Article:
John Hayes foreword to Skills for Sustainable Growth is very welcome. Learning should be about more than skills alone, should challenge orthodox assumptions and build a big society. I’m glad he says:
“We need to recognise that formal vocational training is not appropriate or needed by everyone. To help create a ‘big society’, we need to empower communities to develop the informal life-long learning opportunities in which they want to participate.”
This is excellent news from the point of view of informal adult education but, of course, the consultation is taking place in the context of the Comprehensive Spending Review and close scrutiny of every government budget. I think it is crucial that anyone interested in adult education looks at the consultation and responds to it quickly.
The consultation talks about ‘local leadership’ - a broad guiding coalition engaging local authorities, employers, colleges and universities, civil society organisations and others. This should pool resources and avoid duplication. We need to emphasise that the voice and influence of organisations working below the level of these agencies – particularly in the voluntary and community sector – must be able to influence this local leadership.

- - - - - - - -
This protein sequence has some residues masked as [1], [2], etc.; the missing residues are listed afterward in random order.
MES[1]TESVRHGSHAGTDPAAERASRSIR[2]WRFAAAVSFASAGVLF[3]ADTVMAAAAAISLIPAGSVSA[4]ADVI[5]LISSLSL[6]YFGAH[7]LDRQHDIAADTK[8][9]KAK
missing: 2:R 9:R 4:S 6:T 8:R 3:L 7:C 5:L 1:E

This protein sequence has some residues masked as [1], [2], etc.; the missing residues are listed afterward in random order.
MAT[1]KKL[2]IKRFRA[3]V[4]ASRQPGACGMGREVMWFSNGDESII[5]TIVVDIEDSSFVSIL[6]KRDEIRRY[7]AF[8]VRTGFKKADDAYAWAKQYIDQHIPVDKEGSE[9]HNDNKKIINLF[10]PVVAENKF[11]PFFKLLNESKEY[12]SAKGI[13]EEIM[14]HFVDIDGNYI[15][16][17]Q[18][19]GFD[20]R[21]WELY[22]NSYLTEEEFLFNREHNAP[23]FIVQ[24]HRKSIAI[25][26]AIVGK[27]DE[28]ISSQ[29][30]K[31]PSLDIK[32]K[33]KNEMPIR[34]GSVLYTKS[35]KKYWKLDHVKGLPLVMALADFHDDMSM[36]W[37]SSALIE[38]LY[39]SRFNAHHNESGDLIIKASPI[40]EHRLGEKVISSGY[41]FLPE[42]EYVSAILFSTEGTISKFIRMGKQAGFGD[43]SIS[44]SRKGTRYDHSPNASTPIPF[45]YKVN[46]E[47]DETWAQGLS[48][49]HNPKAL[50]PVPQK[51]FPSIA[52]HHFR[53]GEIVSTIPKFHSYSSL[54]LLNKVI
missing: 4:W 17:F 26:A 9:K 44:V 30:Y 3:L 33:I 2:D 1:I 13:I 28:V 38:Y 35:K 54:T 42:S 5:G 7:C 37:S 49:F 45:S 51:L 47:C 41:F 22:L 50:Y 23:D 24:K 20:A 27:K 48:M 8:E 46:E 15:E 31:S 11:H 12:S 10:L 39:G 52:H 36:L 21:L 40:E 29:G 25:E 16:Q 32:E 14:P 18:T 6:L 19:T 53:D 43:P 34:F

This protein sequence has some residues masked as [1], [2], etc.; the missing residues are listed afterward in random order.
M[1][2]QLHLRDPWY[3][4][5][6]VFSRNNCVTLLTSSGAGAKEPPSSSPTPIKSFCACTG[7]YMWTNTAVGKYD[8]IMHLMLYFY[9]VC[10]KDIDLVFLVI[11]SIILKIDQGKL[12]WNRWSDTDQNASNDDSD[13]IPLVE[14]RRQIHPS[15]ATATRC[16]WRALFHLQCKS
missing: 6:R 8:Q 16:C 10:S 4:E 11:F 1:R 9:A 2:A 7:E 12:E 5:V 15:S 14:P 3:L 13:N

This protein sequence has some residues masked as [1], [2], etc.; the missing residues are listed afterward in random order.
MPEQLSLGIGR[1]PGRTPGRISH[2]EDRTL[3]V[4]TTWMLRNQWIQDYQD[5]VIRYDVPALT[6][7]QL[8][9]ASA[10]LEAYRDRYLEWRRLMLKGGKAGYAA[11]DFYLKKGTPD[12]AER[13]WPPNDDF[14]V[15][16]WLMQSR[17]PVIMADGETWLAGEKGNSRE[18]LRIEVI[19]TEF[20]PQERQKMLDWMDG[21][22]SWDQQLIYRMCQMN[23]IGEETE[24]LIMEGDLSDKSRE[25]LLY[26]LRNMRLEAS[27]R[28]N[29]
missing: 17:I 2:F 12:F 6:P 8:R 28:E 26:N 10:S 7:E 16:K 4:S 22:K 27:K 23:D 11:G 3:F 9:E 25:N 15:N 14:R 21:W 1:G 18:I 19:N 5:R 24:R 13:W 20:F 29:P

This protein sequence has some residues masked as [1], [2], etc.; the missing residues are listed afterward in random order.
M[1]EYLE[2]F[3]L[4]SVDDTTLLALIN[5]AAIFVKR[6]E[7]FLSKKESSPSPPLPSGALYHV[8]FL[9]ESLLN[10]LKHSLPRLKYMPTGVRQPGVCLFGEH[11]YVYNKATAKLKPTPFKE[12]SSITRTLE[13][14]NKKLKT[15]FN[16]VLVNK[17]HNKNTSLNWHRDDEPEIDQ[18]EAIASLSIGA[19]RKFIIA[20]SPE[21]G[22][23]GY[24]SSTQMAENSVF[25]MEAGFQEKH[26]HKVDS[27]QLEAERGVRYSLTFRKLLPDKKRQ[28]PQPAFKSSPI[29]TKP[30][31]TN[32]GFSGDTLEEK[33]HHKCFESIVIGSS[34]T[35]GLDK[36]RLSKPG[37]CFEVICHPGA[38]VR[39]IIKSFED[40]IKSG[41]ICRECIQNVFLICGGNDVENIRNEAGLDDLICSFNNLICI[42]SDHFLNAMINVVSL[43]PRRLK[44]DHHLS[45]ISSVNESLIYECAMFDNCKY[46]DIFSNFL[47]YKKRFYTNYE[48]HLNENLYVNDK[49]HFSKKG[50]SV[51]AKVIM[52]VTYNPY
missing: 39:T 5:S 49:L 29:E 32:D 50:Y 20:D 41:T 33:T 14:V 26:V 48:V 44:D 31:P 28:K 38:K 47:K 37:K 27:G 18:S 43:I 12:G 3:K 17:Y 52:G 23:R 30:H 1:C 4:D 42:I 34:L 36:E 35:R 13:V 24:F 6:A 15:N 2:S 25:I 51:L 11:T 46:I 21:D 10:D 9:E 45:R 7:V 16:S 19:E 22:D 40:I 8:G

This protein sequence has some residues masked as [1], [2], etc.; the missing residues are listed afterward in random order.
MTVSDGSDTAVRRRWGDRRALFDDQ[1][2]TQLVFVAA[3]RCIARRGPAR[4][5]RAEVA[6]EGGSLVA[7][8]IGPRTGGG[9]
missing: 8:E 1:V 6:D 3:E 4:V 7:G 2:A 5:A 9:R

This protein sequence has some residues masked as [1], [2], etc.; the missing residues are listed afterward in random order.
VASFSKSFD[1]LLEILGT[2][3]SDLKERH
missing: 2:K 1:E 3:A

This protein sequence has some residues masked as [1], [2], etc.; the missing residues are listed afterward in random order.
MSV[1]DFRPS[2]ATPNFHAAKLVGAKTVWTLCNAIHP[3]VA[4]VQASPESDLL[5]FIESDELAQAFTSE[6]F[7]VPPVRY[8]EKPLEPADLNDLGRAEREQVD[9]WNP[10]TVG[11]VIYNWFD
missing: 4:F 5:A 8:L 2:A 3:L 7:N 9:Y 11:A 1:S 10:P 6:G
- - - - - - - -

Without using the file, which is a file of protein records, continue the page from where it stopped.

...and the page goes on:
Because of this notion of ‘minimum contract size’ is crucial; any system needs to be accessible for voluntary and community organisations whose defining strength is often being small scale, local and innovative. This is part of the funding simplification proposals but we need to be sure that the big don’t squeeze out the small in any arrangement and that new providers can enter the system fairly and without excessive risk. The voluntary sector must be able to secure funding in an equitable way. I think we need to make sure that comes across in the consultation as it would help the minister’s vision.
Equally, the welcome simplifications to contract could leave part-time adult learning vulnerable to loss of funding or subject to inappropriate requirements needed for formal vocational training. It is clear that this isn’t the intention but we need responses to reinforce the need to maintain a separate funding stream for informal lifelong learning as a small but really vital part of the FE budget and to use it to empower communities and help disadvantaged adults.
Most of all, in times of austerity, we need a funding and policy framework that sustains adult learning, especially in the most disadvantaged communities. I hope many people will consider these issues and respond to the consultation to support John Hayes clear commitment to this work.